Director, Transportation Systems Analysis, Center for Automotive Research (CAR)
Research conducted by Richard Wallace and colleagues at the Center for Automotive Research (CAR) suggests the automotive industry is on the brink of a new technological revolution that will result in self-driving vehicles, and that any company that doesn’t adapt may find itself lagging behind and perhaps even worse as new competitors emerge. After all, the car companies of the last 50 years do not have to be those of the next 50, Wallace says. “When’s the last time you used Kodak film? We don’t buy mainframe computers from IBM anymore, either. We’re trying to avoid the dinosaur situation.”
PASSION FOR TECH
Wallace’s work focuses on the increasing reliance on communications technology for driving. “It took a while for the right technologies to exist to make it happen. Your vehicle had no connection to its surroundings other than the four tires on the road for pretty much the history of the automobile since Henry Ford. Now, you take self-driving vehicles … they will have a technical performance that’s better than what you or I can do. Take safety — and those chain-reaction car crashes. If vehicles and the roadway were connected through communications and the head vehicle in a line of cars hits the brakes hard, I don’t have to wait for the chain reaction to happen and perhaps hit the car in front of me. I can get the message ‘hit the brakes now.’”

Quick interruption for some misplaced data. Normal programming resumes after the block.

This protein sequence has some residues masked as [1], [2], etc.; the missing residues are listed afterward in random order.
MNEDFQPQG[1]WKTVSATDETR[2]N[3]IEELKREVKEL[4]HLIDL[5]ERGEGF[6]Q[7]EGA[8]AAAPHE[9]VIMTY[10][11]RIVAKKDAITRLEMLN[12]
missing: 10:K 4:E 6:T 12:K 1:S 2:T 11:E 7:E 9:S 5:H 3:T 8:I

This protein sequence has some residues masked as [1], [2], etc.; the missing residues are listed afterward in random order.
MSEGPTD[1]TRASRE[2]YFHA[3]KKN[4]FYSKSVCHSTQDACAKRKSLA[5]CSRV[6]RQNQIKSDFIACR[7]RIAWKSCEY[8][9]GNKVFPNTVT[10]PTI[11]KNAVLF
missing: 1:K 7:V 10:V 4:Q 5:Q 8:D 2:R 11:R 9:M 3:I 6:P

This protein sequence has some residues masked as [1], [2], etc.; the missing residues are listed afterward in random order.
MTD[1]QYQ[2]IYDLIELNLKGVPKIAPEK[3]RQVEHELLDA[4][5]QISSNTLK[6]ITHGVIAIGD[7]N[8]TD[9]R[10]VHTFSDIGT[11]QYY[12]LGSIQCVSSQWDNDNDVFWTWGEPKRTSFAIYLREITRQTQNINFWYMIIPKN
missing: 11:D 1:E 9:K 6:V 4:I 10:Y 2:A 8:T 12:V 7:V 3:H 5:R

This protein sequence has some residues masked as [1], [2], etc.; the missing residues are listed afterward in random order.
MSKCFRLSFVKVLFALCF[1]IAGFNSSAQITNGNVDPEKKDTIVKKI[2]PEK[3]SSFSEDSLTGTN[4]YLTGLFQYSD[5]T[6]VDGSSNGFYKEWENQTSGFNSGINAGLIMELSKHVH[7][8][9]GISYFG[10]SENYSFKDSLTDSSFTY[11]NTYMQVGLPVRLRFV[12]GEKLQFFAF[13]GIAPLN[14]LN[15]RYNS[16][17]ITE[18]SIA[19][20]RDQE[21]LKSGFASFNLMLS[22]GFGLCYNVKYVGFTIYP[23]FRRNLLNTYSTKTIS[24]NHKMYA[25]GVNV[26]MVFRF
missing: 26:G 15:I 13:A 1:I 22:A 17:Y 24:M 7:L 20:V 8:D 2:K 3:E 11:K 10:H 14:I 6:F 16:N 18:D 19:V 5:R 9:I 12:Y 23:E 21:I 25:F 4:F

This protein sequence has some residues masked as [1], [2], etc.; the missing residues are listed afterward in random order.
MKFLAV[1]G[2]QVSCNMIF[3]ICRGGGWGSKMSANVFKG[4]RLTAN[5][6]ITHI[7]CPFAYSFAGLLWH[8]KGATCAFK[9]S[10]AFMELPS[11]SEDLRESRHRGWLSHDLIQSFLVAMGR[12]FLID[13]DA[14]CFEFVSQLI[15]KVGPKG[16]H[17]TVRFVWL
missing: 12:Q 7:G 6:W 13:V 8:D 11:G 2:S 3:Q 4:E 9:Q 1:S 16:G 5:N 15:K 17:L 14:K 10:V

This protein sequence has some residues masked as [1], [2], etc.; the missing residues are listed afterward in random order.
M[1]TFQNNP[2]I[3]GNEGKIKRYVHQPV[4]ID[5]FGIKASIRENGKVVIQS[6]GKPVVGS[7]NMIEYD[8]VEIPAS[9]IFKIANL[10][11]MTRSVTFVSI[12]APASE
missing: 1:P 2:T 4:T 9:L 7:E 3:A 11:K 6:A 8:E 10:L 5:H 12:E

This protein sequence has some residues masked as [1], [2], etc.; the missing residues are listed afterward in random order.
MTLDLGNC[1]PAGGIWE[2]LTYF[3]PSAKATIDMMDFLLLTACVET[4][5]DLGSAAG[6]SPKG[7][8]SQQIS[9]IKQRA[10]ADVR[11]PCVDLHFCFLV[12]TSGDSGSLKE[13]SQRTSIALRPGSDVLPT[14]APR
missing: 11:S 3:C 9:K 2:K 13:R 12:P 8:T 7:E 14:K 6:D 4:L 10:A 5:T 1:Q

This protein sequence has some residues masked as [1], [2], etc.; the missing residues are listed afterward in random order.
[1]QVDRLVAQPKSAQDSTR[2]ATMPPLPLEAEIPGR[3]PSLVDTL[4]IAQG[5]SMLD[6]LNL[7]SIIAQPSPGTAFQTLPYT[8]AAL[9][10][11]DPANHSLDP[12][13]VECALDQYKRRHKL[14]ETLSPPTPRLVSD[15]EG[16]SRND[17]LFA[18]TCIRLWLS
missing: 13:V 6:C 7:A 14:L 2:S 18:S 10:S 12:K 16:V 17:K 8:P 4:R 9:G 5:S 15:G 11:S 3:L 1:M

VIEW FROM THE TOP
“We are the Motor City, and the auto industry is a critical component of the Michigan economy. As motor vehicle technology evolves, it really behooves us to lead in the area of self-driving vehicles. As a nonprofit, CAR is here to help with that mission.”
Wallace previously worked for the University of Michigan’s Transportation Research Institute and Intelligent Transportation Systems Lab before joining CAR. In those two roles, his worked focused on the evaluation of several of the first intelligent transportation systems field tests in Michigan.
Wallace came to U-M to work on a doctoral degree in urban and regional planning after earning a master’s degree in technology and science policy at Georgia Institute of Technology and an undergraduate degree in chemical engineering at Northwestern University. He is also a board member of the Intelligent Transportation Society of Michigan.
VOICE OF EXPERIENCE
“My group within the Center for Automotive Research exists in large part to increase transportation safety. We have tremendous carnage on the roadway. We used to have in the range of 40,000 roadway fatalities every year in the U.S. Now, we’re down to 32,000 or so, but that’s still a lot. The No. 1 cause of death for people ages 4 to 33 is traffic fatalities. If self-driving vehicles work out the way we see it, they’re going to eliminate a lot of those fatalities. If you take a 70-mph crash to a 10-mph crash because you manage to pre-brake, you don’t get the fatalities. In Sweden, they call it Vision Zero; they’d like to get to zero traffic fatalities. We should set similar goals.”
— Interviewed by Ilene Wolff